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The Most Important Image Hubble Ever Captured

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The Most Important Image Hubble Ever Captured

Back in 1995, which was surprisingly 23 years ago, astronomers decided to do something out of the norm and pointed the powerful Hubble Telescope toward a dark, seemingly empty region of the sky that would not normally be chosen for observation.

Any light that was captured by the photos would have to originate from galaxies, because it was about as far away from the glare produced by stars in our own Milky Way, that the light had to come from somewhere else.

They said it was a risky decision, because typically not much is found in these dark regions of the sky.

“Time on this telescope is expensive, with very long waiting lists of astronomers who want to use it,” as reported by Deep Astronomy.

The Hubble Space Telescope collected very faint, incredibly distant light from the tiny, tiny patch of apparently black space.

The result was astounding. It became known as one of the very most memorable observations in the history of the Hubble Telescope. It was at the time the deepest portrait ever taken of the Universe.

Thousands, and thousands of both nearby and distant galaxies were captured in this photo now known as the Hubble Deep Field. Only the tiniest fraction of a sample of the universe is present in this little portrait, but apparently this photo is important to some scientists because it provides an opportunity to look at young, fresh galaxies.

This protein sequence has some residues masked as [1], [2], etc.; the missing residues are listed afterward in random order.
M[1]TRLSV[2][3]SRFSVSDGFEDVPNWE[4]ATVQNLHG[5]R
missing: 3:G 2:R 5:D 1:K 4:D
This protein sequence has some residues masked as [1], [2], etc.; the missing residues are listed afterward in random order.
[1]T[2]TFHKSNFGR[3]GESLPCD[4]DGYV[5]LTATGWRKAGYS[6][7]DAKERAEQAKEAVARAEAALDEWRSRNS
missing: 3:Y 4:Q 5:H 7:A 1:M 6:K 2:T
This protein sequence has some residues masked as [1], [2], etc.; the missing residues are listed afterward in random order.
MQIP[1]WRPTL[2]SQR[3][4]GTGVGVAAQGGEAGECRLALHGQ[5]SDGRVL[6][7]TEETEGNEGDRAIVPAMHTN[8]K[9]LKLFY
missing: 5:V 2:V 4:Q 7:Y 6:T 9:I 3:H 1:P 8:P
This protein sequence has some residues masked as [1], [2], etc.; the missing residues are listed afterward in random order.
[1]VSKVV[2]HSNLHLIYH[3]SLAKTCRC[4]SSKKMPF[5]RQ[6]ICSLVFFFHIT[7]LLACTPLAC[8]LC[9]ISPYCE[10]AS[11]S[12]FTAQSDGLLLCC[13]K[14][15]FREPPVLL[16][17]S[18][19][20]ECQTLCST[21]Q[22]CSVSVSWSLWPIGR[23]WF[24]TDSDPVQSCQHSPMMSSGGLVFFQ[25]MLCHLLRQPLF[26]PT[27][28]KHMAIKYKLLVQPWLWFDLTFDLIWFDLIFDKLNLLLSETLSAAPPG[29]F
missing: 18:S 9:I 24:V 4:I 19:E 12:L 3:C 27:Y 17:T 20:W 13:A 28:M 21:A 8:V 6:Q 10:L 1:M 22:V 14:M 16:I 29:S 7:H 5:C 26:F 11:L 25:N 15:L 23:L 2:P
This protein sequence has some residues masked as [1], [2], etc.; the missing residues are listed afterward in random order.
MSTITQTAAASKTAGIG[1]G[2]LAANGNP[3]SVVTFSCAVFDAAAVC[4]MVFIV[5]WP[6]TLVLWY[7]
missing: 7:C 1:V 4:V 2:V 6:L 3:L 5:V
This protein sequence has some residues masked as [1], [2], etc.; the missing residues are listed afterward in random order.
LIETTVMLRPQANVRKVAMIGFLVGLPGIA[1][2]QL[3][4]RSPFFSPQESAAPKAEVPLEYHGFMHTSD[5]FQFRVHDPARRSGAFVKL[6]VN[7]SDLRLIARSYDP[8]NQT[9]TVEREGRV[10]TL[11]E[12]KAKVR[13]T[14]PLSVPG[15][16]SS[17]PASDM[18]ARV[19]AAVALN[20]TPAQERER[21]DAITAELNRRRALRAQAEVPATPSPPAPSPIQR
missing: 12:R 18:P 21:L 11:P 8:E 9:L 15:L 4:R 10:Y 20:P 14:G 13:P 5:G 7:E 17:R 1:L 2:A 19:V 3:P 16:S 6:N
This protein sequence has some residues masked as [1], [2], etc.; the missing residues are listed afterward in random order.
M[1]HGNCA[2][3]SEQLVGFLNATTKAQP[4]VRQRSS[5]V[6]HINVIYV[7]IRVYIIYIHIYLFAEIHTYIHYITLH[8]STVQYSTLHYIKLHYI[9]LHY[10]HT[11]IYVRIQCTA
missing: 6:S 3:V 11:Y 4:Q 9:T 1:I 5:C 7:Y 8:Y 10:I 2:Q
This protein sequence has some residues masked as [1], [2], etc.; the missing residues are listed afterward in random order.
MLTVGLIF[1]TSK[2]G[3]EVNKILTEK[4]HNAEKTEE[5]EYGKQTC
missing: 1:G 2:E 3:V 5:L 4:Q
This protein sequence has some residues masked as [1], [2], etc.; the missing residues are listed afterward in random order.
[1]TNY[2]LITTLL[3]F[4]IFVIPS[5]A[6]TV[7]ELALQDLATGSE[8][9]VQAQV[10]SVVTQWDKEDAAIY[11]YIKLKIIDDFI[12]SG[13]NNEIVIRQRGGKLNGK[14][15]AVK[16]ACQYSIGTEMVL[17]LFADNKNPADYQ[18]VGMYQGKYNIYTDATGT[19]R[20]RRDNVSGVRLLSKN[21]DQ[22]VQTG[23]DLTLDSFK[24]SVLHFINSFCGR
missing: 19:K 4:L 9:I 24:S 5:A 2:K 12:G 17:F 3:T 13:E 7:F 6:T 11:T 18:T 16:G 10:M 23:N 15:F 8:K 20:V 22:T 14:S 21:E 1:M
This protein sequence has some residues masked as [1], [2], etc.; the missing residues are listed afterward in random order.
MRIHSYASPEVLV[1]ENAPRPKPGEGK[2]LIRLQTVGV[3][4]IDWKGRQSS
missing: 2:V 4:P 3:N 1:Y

In the past two decades following this snapshot of the universe, astronomers have managed to construct new and even more detailed, and high definition images of our deepest possible view of the universe. This includes what they upgraded and titled the Hubble Ultra Deep Field, and even more recently, the XDF or eXtreme Deep Field.

The recent XDF images were first assembled in 2012, and contained within them are galaxies that were around when the universe was merely 800 million years old, if you believe the conclusions of all this research.


According to all this theory which can be tested for its validity if you really try, these extremely old, nearly 1 billion year old galaxies are very distant from us, and the dark patches of the sky sometimes are gateways to viewing very, very distant galaxies emitting very faint light.

According to this official theory, the Universe is about 13.8 billion years old.

This video is an extremely entertaining glimpse into the data taken by the Hubble Telescope.

On the other hand however, when you start to go into all of this, it’s extremely captivating and interesting but we’re really just taking the conclusions at face value.

To sift through all the evidence and for certain verify that it makes sense to theorize that the universe is about 13 billion years old for example, it would take a while. It’s unfortunate that it isn’t more easy to reason through all of that for ourselves, so ultimately people would be wise to take everything about outer space and things we cannot see firsthand with a grain of salt.

(Image credit: abergavennyas, youtube, pri, pics-about-space)

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Mark Radcliff is a researcher and writer from New York. His topics of interest include mapping out the world's nefarious powers and entities, DARPA, technocracy, and others.

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